Their creation may tell that some companies prefer to buy carbon credits from projects that permanently remove CO2 rather than projects that offset emissions. It will also be interesting to see if the new credit will trade at a premium price.

  1. Capture recognition tonnes:

Capture recognition tonnes allow emitters to deduct sequestered emissions from their total regulated emissions at carbon capture sites. A sequestration credit can be converted into a capture recognition tonne if: 

  • the CO2 sequestered for the emission offset was captured at the facility applying for the conversion, and
  • the sequestration happened in 2023 or later.

The emitter can then retire the capture recognition tonnes and use them in calculating its net emissions from its facility. This will reduce its compliance emission obligations. 

Other amendments:

The scope of “large emitters” now includes a facility that imports ~10,000 tonnes of hydrogen in 2023 or later.

They also lower the minimum emissions threshold for opt-in facilities in emissions-intensive trade-exposed industries from 10,000 CO2e tonnes/year to 2,000 CO2e tonnes/year. This enables smaller emitters to opt into the program and increase demand for offset credits. 

Moreover, the current 8-year period for using EPCs will go down to only 5 years with a vintage year of 2023 or later. The amendments also expand the limit of using carbon credits in Alberta under TIER as a compliance method.

  • For 2023, a facility can still meet its regulated emissions by up to 60% through retiring carbon credits. But this will go up to 70% in 2024, 80% in 2025, 90% in 2026, and any year thereafter. 

The emissions intensity baseline will also be higher. A 2% annual tightening rate, from 1%, will apply to facility-specific and high-performance baselines. But for oilsands operations, this rate will go up to 4% in 2029 and 2030.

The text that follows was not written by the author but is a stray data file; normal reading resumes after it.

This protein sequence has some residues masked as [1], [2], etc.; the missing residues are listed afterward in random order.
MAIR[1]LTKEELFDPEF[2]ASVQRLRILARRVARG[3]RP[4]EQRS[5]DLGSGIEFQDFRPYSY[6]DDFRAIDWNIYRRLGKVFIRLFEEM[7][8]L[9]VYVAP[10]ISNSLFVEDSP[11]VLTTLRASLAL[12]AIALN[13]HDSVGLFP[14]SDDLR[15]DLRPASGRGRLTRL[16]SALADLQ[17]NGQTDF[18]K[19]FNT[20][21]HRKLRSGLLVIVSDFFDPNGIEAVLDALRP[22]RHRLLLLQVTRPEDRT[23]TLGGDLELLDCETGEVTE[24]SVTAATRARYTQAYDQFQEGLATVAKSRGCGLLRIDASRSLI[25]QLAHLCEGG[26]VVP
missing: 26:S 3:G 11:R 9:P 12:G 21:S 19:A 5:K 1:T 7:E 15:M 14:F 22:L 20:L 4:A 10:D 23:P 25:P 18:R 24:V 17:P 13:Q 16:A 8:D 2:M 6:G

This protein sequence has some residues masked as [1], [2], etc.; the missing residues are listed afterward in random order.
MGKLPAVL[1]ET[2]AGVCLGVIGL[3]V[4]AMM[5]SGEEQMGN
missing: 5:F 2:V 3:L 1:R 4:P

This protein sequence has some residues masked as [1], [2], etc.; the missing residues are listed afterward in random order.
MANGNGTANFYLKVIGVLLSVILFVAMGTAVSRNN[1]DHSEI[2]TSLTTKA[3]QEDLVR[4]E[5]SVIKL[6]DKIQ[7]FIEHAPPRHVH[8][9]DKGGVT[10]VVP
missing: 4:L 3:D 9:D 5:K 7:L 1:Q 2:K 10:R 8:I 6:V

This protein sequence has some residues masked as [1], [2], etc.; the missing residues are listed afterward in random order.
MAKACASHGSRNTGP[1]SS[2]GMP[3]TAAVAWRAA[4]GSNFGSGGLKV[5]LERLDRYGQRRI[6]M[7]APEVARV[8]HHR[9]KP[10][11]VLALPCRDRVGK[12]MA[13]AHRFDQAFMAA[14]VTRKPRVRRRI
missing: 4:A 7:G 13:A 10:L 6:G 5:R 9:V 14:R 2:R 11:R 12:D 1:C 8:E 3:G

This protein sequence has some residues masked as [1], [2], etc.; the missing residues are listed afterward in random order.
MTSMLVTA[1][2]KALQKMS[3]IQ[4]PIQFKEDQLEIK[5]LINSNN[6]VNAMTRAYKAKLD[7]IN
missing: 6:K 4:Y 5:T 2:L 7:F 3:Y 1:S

Lastly, the carbon tax under TIER for 2023 through 2030 will increase along with the federal carbon price from $65 to $170 in $15 annual increments.

Most Popular
LATEST CARBON NEWS

CORSIA Carbon Credit Demand To Be 14x Larger Than Supply

The surplus of CORSIA-eligible carbon credits is projected to turn negative by 2030 unless new supplies become available, according to an analysis by Abatable. Currently,...

Wired for Change: AI, Energy, and the Decarbonization Dilemma

AI is a powerful force driving innovation across industries in today's rapidly evolving technological landscape. However, as AI capabilities expand, so does its appetite for...

U.S. Raises Tariffs on $8B China Imports: EVs, Batteries, and Solar Cells Included

The Biden-Harris Administration's Investing in America agenda has successfully spurred more than $860 billion in business investments. In line with this, the White House...

Yara Clean Ammonia Signs Historic Deal with India’s Greenko ZeroC to Ramp Up Green Ammonia Supply

Yara Clean Ammonia, the world’s largest trader and distributor of ammonia, has forged a long-term deal with India-based Greenko ZeroC (formerly known as AM...
CARBON INVESTOR EDUCATION

What Is COP28? Key Issues to Watch Out at 2023 Climate Summit

After a record-breaking year of devastating effects of climate change, from record wildfires in Greece and Canada to floods in Libya, the United Nations...

Climate Disclosure: New Corporate Standards for a Net Zero World

As part of the world’s continued efforts to combat climate change and transition towards net zero, one important piece of the puzzle is new...

Carbon Pricing: Understanding The Economics and Trends of Fighting Climate Change

As global temperatures continue to rise, the urgency surrounding climate policies has intensified, thrusting carbon pricing into the limelight of climate discussions. The race to...

The EU Corporate Sustainability Reporting Directive (CSRD): Key Things to Know

Companies operating in the European Union will have to deal with new non-financial and sustainability reporting requirements starting January 2024 with the EU's Corporate...